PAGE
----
Information on endangered species and their habitats:
Brown bear (Ursus arctos)
POPULATION in Poland: over 110 individuals
Bears, together with wolves and lynxes, are among the three largest predators inhabiting Polish forests. An adult male bear can weigh up to 300 kg, and a female 150 kg. Thus, these animals are counted as one of the largest land predators on Earth. In Europe, it lives in less accessible mountain ranges and areas in the northern part of the continent. In Poland it occurs mainly in the Bieszczady and Tatra Mountains. In recent years migrating specimens have appeared in north-eastern Poland. This beautiful and majestic animal is characterized by an unusual love of honey, long winter sleep and wonderful fur. Among forest species it is distinguished by its intelligence and sense of smell. Its innate cunning allows it to obtain food even in places where it is not welcome, e.g. apiaries. It is therefore very important to protect apiaries in the area where this predator lives. Recently, with the expansion of the occurrence of bears in Poland, some individuals began to appear near tourist routes and areas inhabited by people, where they look for food. They most often visit garbage containers.
Threat: Humans pose the greatest threat to them. Loss of habitat available to the bear and hunting and poaching have reduced the range of the species to areas where human population densities are low. However, the destruction of apiaries and the visits by bears to areas where people live reduce the acceptance of this species.
Solution: Thanks to WWF devices such as electric apiary fencing and “bear-proof” litter boxes, conflict situations are reduced. This helps to maintain acceptance for the protection of bears in Poland.
Tiger (Panthera tigris)
Population: around 3900 individuals
The tiger is the largest wild cat living on Earth. In many cultures it is considered a symbol of strength, independence and courage. Even 120 years ago, huge areas of Asia were inhabited by about 100,000 tigers, which is more than 25 times more than today! Tigers are a so-called umbrella species. This means that by protecting them, we also ensure the survival of other valuable species and preserve their natural habitats. The territory occupied by an adult male tiger is usually as large as several hundred square kilometers. Tigers play a key role in the ecosystem. These wild cats naturally regulate the populations of the animals they feed on, thus ensuring the preservation of biodiversity and the sustainability of the environment they inhabit. This benefits not only local communities who benefit from healthy environmental resources such as water and food, but all of Earth’s inhabitants.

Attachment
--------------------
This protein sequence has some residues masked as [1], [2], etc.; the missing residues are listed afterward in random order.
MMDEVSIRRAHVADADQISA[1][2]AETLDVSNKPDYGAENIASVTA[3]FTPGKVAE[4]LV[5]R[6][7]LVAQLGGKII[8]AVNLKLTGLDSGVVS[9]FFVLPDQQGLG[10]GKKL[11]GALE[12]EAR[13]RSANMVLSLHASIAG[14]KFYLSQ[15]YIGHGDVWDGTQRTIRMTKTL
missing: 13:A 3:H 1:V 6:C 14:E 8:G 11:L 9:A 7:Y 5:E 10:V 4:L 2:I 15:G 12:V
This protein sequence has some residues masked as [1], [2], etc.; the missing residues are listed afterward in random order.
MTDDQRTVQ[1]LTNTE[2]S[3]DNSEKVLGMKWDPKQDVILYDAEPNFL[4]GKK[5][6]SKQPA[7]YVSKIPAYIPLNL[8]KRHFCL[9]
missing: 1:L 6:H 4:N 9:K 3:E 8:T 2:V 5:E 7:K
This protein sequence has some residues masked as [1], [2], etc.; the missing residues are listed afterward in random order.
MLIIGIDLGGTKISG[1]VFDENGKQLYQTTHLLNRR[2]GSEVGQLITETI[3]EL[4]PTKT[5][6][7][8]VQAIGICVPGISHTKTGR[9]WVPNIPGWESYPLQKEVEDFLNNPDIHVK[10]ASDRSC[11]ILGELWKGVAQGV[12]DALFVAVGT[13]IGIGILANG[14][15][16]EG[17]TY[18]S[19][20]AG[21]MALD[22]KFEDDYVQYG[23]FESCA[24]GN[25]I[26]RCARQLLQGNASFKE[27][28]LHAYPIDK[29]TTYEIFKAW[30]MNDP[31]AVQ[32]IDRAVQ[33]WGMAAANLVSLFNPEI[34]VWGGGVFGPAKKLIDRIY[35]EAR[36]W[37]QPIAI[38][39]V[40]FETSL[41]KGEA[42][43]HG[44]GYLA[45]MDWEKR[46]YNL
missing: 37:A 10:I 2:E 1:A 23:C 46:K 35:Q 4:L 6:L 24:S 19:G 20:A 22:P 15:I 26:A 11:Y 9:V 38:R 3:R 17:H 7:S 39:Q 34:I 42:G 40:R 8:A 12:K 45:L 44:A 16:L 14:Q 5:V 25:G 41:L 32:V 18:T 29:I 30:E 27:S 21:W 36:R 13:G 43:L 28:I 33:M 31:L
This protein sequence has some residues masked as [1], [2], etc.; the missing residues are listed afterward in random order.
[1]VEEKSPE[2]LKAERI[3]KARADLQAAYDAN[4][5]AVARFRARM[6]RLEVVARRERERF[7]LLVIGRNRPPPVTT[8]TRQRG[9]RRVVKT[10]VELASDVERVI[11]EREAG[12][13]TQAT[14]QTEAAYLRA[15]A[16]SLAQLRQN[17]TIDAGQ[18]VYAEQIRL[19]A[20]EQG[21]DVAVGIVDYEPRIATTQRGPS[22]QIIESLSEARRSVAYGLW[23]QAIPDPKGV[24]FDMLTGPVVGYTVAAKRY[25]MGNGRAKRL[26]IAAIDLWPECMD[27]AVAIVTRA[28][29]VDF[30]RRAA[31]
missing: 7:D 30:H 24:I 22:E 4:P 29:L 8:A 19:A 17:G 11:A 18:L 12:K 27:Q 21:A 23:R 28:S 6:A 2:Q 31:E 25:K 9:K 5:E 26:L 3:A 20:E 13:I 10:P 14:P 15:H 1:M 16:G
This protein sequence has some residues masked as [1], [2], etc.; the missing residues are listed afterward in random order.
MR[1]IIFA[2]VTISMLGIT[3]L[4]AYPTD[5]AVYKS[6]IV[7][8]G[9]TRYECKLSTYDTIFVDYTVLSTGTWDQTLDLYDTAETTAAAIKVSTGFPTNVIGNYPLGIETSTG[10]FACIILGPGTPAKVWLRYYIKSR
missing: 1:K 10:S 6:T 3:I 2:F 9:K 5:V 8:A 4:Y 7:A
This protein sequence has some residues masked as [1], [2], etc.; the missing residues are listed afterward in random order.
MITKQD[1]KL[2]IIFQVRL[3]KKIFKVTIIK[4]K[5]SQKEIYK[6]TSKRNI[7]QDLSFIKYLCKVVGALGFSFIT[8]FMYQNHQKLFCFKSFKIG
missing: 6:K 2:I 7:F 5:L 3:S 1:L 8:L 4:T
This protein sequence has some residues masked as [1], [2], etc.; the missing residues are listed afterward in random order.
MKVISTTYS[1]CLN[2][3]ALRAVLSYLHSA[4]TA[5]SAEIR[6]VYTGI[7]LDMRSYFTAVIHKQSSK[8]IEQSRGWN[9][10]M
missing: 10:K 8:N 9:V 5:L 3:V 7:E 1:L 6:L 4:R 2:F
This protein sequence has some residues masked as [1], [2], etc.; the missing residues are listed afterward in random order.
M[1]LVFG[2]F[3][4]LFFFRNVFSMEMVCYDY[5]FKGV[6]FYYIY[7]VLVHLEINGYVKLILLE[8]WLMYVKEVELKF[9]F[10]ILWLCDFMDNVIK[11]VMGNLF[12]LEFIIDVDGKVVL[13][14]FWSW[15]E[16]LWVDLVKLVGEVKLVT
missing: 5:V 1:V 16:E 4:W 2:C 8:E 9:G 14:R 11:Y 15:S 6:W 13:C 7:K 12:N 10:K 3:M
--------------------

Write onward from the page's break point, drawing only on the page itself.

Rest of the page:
Threat: For the tiger, the greatest threats come from human-induced pressures: loss of natural habitat, poaching and illegal trade, tiger farms, but also human-induced climate change.
Solution: In order to protect tigers more effectively, WWF Poland supports the activities of WWF Malaysia in Belum-Temengor and WWF Myanmar in the Dawna Tenasserim area. For many years, it has been running joint projects with key involvement of local communities, engaging in the process of collecting information on local populations of Malayan tiger and Indochinese tiger through, among others, the purchase of photo-traps. WWF Poland provides financial support to anti-poaching and monitoring patrols, which search the forests, remove snares, impede the activities of poachers and collect information about tigers and other forest inhabitants. It also conducts educational campaigns to raise people’s awareness.